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NCJRS Abstract

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NCJ Number: 77349 Add to Shopping cart Find in a Library
Title: Arson
Corporate Author: Factory Mutual System
United States of America
Date Published: 1977
Page Count: 16
Sponsoring Agency: Factory Mutual System
Norwood, MA 02062
National Institute of Justice/
Rockville, MD 20849
Sale Source: National Institute of Justice/
NCJRS paper reproduction
Box 6000, Dept F
Rockville, MD 20849
United States of America
Language: English
Country: United States of America
Annotation: This booklet illustrates some of the clues that arson investigators look for, describes a model arson investigation team, and presents the results of a survey of fire chiefs' opinions on how to combat arsonists.
Abstract: The clues are depicted in seven photographs accompanied by case descriptions and are concerned with fire patterns, manmade fire paths, ignition techniques, and the placement of combustibles. The photos were provided by the Lynn arson investigation unit (Massachusetts), which is presented as a model for other communities. Four firefighters and two policemen have full responsibility to investigate, arrest, and prosecute arsonists. The team has its own FBI-trained photographer and a specialist in the financial (particularly insurance) aspects of investigations. After every fire of undetermined origin, a postfire interview is conducted. On a specially designed form, information concerning insurance coverage, adjustment, mortgage, and ownership history is collected. The forms provide the basis for extensive, cross-referenced files of fires, bankruptcy and insurance information, and banker and tradesmen data. Over a 2-year period, the unit saved over $1,600,000 in fraudulent insurance claims. The results of a survey conducted at an International Association of Fire Chiefs conference showed that about 70 percent of the respondents' fire departments had a unit to investigate incendary fires. Of these, 60 percent included police officers as members of the unit. The respondents' views on the current weaknesses in incendiary investigations and on how the insurance industry could help combat arson are also presented, and antiarson activities in six communities are described. A brief review of incendiary targets rounds off these discussions.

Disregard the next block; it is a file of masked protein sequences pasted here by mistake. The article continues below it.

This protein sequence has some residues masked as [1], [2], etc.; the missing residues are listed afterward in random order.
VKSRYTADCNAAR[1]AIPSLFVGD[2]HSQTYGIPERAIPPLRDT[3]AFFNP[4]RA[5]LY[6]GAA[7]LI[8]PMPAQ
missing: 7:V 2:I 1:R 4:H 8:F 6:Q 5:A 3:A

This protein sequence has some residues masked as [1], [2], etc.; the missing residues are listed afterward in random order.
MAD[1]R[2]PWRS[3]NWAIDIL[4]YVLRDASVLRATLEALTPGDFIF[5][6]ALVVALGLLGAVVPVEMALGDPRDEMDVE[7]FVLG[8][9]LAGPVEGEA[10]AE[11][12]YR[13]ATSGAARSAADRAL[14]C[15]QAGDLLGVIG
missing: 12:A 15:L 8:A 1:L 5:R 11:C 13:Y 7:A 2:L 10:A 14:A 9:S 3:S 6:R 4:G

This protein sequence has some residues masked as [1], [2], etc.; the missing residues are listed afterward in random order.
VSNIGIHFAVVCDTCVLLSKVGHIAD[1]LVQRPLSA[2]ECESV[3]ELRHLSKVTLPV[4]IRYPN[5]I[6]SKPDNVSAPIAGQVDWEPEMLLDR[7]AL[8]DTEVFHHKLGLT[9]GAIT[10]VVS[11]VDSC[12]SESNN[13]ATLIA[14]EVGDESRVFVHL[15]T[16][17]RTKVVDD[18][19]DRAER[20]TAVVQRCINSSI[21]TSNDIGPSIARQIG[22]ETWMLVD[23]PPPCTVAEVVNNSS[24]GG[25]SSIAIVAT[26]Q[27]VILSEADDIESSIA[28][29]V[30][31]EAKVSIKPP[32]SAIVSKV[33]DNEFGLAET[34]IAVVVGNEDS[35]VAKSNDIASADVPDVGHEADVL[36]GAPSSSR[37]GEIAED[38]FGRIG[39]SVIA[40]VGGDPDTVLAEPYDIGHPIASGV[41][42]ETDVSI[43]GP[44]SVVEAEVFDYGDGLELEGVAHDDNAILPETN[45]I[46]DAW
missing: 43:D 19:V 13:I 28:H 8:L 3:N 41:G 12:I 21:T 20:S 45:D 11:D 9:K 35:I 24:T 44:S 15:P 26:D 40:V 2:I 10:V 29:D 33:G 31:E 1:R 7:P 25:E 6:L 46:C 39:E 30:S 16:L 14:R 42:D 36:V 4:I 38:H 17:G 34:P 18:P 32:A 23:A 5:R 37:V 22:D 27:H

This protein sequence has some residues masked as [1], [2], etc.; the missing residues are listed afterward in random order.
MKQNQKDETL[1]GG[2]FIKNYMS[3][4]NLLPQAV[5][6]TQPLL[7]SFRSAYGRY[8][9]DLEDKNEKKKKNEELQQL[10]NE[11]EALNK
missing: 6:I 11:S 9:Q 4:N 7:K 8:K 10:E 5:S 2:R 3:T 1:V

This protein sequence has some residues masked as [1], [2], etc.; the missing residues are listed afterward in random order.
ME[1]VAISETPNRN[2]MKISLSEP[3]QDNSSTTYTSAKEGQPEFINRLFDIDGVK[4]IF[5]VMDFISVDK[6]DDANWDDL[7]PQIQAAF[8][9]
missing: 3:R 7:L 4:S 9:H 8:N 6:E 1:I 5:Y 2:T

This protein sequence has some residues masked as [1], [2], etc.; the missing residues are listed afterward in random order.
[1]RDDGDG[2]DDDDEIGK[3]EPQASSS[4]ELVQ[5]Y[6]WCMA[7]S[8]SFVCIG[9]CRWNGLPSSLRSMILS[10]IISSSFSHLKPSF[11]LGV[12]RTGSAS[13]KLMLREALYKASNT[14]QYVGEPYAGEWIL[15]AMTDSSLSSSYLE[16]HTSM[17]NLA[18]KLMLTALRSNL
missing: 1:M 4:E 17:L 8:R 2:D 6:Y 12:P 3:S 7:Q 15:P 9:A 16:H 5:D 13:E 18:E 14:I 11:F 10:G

Index Term(s): Anti-Arson Programs; Arson; Arson investigations; Arsonists; Crime prevention measures; Massachusetts
To cite this abstract, use the following link:
http://www.ncjrs.gov/App/publications/abstract.aspx?ID=77349

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